Mar 03 2016

Pentagon Taps Eric Schmidt to Lead Innovation Board

The former executive chairman of Google will head a group advising the Defense Department on how to implement new technologies at a faster pace.

The Defense Department named Eric Schmidt, the former executive chairman of Google, as the chairman of the new Defense Innovation Advisory Board. The board is an effort to inject a culture of innovation into the DOD by tapping innovators from the private sector, in Silicon Valley and beyond, according to the Pentagon, and is similar to the Defense Business Board,  which offers the department advice on best business practices from the private sector.

According to the DOD, the innovation board’s mandate is "to provide department leaders independent advice on innovative and adaptive means to address future organizational and cultural challenges, including the use of technology alternatives, streamlined project management processes and approaches — all with the goal of identifying quick solutions to DOD problems." The board will focus on processes that are popular in Silicon Valley, "such as rapid prototyping, iterative product development, complex data analysis in business decision making, the use of mobile and cloud applications, and organizational information sharing." The board will not engage in discussion of military operations or strategy, according to the DOD.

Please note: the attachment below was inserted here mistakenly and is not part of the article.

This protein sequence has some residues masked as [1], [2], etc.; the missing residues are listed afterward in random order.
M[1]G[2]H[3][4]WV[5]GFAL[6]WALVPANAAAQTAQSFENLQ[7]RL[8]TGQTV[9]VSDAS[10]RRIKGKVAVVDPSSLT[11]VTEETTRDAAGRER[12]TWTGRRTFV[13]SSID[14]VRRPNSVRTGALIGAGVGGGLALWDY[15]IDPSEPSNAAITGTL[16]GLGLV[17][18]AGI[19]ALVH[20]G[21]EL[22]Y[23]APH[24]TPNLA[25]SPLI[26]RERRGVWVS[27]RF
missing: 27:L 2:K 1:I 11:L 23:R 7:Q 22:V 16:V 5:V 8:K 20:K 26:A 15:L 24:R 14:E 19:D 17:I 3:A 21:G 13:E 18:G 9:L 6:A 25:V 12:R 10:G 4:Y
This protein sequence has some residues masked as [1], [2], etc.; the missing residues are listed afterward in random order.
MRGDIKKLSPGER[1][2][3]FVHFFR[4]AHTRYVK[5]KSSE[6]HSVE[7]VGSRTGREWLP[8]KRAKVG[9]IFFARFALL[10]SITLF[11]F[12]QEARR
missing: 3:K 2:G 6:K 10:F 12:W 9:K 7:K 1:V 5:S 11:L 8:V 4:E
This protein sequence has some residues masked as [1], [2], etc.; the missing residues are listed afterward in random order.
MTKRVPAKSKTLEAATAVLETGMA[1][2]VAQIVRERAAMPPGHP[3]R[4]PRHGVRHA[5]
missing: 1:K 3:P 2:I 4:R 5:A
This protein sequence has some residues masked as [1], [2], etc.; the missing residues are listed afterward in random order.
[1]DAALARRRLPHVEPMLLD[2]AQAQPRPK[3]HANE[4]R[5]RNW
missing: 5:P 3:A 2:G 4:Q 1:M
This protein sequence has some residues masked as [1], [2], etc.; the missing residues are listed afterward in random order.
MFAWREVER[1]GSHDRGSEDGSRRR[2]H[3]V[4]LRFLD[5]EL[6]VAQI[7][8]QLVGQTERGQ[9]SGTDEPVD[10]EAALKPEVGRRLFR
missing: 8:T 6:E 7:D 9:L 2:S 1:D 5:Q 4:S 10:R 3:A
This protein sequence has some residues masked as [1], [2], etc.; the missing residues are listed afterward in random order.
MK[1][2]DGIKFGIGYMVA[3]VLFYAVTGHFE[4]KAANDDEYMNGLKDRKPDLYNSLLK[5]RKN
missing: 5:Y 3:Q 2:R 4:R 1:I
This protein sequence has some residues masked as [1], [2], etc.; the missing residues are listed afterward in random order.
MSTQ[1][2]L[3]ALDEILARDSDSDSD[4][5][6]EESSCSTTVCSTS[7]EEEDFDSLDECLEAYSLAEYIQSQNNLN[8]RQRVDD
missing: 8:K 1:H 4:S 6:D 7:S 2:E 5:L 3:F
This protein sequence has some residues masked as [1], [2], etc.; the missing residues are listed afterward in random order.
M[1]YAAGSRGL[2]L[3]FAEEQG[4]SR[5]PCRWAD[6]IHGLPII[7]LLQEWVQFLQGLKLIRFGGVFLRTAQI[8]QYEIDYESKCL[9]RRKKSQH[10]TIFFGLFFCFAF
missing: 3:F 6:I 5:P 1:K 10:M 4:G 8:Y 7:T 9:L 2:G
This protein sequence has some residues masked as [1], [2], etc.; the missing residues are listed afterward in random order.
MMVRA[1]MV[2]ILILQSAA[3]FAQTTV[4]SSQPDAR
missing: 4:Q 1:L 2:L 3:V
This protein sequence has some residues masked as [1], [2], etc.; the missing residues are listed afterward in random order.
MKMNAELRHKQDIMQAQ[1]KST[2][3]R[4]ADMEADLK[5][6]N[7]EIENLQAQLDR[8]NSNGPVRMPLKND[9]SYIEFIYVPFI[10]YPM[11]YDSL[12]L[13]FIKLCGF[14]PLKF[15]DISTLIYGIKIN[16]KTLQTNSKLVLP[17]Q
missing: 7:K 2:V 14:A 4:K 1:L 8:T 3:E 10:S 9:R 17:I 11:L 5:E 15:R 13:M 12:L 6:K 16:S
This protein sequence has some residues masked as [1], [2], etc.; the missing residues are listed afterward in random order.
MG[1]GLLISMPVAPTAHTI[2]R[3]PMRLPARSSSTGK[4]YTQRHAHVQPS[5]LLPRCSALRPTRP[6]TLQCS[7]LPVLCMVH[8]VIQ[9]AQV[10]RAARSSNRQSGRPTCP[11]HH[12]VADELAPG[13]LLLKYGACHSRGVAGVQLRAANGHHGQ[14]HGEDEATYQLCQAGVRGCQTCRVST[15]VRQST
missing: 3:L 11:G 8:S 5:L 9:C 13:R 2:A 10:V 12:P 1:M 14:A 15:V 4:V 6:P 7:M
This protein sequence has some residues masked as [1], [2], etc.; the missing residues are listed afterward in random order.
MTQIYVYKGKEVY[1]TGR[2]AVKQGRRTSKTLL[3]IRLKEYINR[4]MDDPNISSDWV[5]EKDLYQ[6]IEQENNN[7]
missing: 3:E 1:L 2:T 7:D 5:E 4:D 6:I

Defense Secretary Ash Carter and Schmidt will select up to 12 members to sit on the advisory board, and will include "individuals who have successfully led large private and public organizations, and excelled at identifying and adopting new technology concepts." 

According to Reuters, Schmidt, who is now the executive chairman of Alphabet, the parent company of Google, said that the board would help familiarize the military with the way the technology sector works and would look for how new technologies could be used to solve emerging problems. 

"If we don’t innovate and be competitive, we’re not going to be the military that the country needs and deserves," Carter told reporters, according to Reuters. "We should have done it a while ago."


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